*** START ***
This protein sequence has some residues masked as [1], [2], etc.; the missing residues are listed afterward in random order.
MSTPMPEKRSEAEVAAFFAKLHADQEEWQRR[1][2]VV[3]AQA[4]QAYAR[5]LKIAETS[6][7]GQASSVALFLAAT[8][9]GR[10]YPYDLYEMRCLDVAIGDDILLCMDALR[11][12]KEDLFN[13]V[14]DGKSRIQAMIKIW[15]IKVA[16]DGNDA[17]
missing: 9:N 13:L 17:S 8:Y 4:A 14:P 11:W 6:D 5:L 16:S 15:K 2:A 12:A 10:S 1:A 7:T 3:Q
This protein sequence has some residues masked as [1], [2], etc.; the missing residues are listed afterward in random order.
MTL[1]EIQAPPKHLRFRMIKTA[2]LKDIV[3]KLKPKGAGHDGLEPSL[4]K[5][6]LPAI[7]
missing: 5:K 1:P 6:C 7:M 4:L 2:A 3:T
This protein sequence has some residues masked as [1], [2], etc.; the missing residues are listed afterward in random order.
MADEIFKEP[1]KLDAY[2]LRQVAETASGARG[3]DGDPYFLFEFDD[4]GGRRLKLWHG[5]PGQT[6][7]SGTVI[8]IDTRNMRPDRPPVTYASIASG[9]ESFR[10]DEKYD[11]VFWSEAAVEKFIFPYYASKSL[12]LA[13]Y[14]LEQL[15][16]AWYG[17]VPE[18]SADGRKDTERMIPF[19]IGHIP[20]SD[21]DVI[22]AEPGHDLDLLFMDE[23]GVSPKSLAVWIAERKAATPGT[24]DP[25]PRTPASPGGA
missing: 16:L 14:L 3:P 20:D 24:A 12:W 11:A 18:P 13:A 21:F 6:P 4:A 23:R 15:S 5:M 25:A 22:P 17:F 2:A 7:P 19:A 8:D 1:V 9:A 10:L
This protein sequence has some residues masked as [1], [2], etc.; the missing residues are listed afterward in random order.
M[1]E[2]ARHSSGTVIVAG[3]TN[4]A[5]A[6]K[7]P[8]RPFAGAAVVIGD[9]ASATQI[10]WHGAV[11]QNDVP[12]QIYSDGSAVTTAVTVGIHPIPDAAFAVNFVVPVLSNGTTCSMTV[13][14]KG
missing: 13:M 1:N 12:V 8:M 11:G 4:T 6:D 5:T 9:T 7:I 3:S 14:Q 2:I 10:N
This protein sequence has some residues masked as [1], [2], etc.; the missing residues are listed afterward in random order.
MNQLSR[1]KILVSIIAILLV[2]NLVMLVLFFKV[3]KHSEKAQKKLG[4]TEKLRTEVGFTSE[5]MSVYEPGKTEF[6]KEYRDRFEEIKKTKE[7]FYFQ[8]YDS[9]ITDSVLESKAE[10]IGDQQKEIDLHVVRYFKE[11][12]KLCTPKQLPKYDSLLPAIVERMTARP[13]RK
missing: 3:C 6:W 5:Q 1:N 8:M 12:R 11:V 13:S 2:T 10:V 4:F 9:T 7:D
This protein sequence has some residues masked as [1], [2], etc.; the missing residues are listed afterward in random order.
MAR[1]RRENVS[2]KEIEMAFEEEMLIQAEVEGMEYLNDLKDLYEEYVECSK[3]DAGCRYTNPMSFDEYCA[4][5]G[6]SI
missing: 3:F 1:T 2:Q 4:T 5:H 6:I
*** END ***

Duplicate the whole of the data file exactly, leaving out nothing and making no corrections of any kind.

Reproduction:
This protein sequence has some residues masked as [1], [2], etc.; the missing residues are listed afterward in random order.
MSTPMPEKRSEAEVAAFFAKLHADQEEWQRR[1][2]VV[3]AQA[4]QAYAR[5]LKIAETS[6][7]GQASSVALFLAAT[8][9]GR[10]YPYDLYEMRCLDVAIGDDILLCMDALR[11][12]KEDLFN[13]V[14]DGKSRIQAMIKIW[15]IKVA[16]DGNDA[17]
missing: 9:N 13:L 17:S 8:Y 4:A 14:P 11:W 6:D 5:L 16:S 15:K 2:A 12:A 10:S 1:A 7:T 3:Q
This protein sequence has some residues masked as [1], [2], etc.; the missing residues are listed afterward in random order.
MTL[1]EIQAPPKHLRFRMIKTA[2]LKDIV[3]KLKPKGAGHDGLEPSL[4]K[5][6]LPAI[7]
missing: 5:K 1:P 6:C 7:M 4:L 2:A 3:T
This protein sequence has some residues masked as [1], [2], etc.; the missing residues are listed afterward in random order.
MADEIFKEP[1]KLDAY[2]LRQVAETASGARG[3]DGDPYFLFEFDD[4]GGRRLKLWHG[5]PGQT[6][7]SGTVI[8]IDTRNMRPDRPPVTYASIASG[9]ESFR[10]DEKYD[11]VFWSEAAVEKFIFPYYASKSL[12]LA[13]Y[14]LEQL[15][16]AWYG[17]VPE[18]SADGRKDTERMIPF[19]IGHIP[20]SD[21]DVI[22]AEPGHDLDLLFMDE[23]GVSPKSLAVWIAERKAATPGT[24]DP[25]PRTPASPGGA
missing: 16:L 14:L 3:P 20:D 24:A 12:W 11:A 18:P 13:A 21:F 6:P 4:A 23:R 15:S 5:M 25:A 22:P 17:F 2:A 7:P 19:A 8:D 1:V 9:A 10:L
This protein sequence has some residues masked as [1], [2], etc.; the missing residues are listed afterward in random order.
M[1]E[2]ARHSSGTVIVAG[3]TN[4]A[5]A[6]K[7]P[8]RPFAGAAVVIGD[9]ASATQI[10]WHGAV[11]QNDVP[12]QIYSDGSAVTTAVTVGIHPIPDAAFAVNFVVPVLSNGTTCSMTV[13][14]KG
missing: 13:M 1:N 12:V 8:M 11:G 4:T 6:D 5:T 9:T 7:I 3:S 14:Q 2:I 10:N
This protein sequence has some residues masked as [1], [2], etc.; the missing residues are listed afterward in random order.
MNQLSR[1]KILVSIIAILLV[2]NLVMLVLFFKV[3]KHSEKAQKKLG[4]TEKLRTEVGFTSE[5]MSVYEPGKTEF[6]KEYRDRFEEIKKTKE[7]FYFQ[8]YDS[9]ITDSVLESKAE[10]IGDQQKEIDLHVVRYFKE[11][12]KLCTPKQLPKYDSLLPAIVERMTARP[13]RK
missing: 3:C 6:W 5:Q 1:N 8:M 12:R 11:V 13:S 2:T 10:V 4:F 9:T 7:D
This protein sequence has some residues masked as [1], [2], etc.; the missing residues are listed afterward in random order.
MAR[1]RRENVS[2]KEIEMAFEEEMLIQAEVEGMEYLNDLKDLYEEYVECSK[3]DAGCRYTNPMSFDEYCA[4][5]G[6]SI
missing: 3:F 1:T 2:Q 4:T 5:H 6:I